Tall Aussies caught short by undersized items


CHOICE identifies frustrations of growing consumers

CHOICE says Australian businesses could be overlooking a growing number of taller consumers by failing to provide suitably sized products and services.

The people’s watchdog asked taller men and women about their experiences when shopping and accessing services. Their responses reveal tales of frustration with airlines, clothing, cars, public transport, hospitals, home fittings and even handles on prams.

Statistics from the most recent ABS National Health Survey detailing height (2004-2005), show that each generation of Australians is taller than the last.*

The survey also shows that one in four men aged between 18-24 years is over 185cm (6’1”) and one in every 10 women aged between 18-24 years is over 175cm (5’9”).

“We’ve heard from tall people who have resigned themselves to paying more for exit row seats, lying with their feet hanging over the end of hospital beds, spending more on clothes and shoes and having to constantly duck under showerheads,” says CHOICE spokesperson, Ingrid Just.

“Businesses understandably need to operate on economies of scale but it shouldn’t be a tall order - we’re not talking about a tiny market,” says CHOICE spokesperson Ingrid Just.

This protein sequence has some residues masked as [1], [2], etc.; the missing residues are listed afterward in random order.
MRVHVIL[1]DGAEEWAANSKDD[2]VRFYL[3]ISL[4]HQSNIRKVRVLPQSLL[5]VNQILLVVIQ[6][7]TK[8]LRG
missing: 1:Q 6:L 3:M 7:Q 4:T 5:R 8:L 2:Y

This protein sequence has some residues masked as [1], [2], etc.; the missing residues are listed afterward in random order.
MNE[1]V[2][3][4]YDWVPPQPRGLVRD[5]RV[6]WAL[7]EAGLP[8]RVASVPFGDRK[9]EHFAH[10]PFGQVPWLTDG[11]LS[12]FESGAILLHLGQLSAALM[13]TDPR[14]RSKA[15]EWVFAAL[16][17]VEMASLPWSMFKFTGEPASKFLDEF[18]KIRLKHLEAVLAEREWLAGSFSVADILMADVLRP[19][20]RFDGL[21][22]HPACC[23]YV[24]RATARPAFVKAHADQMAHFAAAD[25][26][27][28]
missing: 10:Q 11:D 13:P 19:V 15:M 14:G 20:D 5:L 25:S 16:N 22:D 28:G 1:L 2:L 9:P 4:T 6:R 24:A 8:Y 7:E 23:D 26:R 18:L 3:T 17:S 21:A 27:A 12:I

“The good news is that there are some Australian retailers who are catering for the needs of taller customers and we hope more join them,” says Ms. Just.

Five common frustrations for tall Australians identified by CHOICE are:

• Clothing and footwear sizes.
• Lack of leg room in aircraft, cars, public transport, cinemas and theatres.
• Home fittings that are too low - kitchen and bathroom benches/basins, ceiling fans and shower heads.
• Beds and mattresses that are too short (in the US mattresses are made up to 216cm. In Australia the maximum standard length available is 203cm).
• Changing-room doors that leave tall customers exposed.

Read CHOICE’s report on the experiences of tall consumers. 

* The survey showed that the mean height of 18-24 year old men was 180cm (5’11”), making them almost 5cm taller than men aged between 65-74 years. For women, the mean height of 18-24 year olds was just over 165cm, almost 4cm taller than women aged between 65-74 years.

Media contact:
• Ingrid Just, CHOICE, Head of Media and Spokesperson: 0430 172 669


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